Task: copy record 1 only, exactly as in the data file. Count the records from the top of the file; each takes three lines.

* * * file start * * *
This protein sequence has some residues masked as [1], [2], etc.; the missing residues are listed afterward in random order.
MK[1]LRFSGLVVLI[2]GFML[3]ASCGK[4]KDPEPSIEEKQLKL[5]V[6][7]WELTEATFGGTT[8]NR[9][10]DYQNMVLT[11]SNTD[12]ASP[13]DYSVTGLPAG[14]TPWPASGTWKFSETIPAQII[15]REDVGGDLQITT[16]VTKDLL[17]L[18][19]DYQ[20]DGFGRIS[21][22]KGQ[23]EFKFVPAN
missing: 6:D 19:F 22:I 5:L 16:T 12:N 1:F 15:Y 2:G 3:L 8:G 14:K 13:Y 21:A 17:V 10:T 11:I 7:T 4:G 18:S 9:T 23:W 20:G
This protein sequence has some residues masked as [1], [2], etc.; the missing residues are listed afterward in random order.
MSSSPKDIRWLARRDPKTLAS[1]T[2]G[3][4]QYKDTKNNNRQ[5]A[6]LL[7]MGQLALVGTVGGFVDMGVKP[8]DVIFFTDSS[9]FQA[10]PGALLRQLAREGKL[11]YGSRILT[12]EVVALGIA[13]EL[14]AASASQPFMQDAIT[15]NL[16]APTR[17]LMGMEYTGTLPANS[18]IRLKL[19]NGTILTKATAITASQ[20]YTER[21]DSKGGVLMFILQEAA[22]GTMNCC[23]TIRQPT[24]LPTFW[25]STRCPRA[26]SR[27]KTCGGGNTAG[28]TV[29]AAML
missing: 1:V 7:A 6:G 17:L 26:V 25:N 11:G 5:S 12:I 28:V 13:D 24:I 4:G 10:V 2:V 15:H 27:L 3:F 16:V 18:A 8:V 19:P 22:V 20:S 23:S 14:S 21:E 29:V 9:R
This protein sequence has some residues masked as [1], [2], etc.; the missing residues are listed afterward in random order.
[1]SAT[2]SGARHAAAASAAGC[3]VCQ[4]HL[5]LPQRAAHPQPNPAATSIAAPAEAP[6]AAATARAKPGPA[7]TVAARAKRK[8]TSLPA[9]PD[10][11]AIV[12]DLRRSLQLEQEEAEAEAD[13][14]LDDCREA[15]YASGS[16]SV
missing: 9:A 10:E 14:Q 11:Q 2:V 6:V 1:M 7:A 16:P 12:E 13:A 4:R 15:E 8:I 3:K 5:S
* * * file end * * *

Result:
This protein sequence has some residues masked as [1], [2], etc.; the missing residues are listed afterward in random order.
MK[1]LRFSGLVVLI[2]GFML[3]ASCGK[4]KDPEPSIEEKQLKL[5]V[6][7]WELTEATFGGTT[8]NR[9][10]DYQNMVLT[11]SNTD[12]ASP[13]DYSVTGLPAG[14]TPWPASGTWKFSETIPAQII[15]REDVGGDLQITT[16]VTKDLL[17]L[18][19]DYQ[20]DGFGRIS[21][22]KGQ[23]EFKFVPAN
missing: 6:D 19:F 22:I 5:L 16:T 12:N 1:F 15:Y 2:G 3:L 8:G 14:K 13:Y 21:A 17:V 10:T 11:I 7:T 4:G 18:S 9:T 23:W 20:G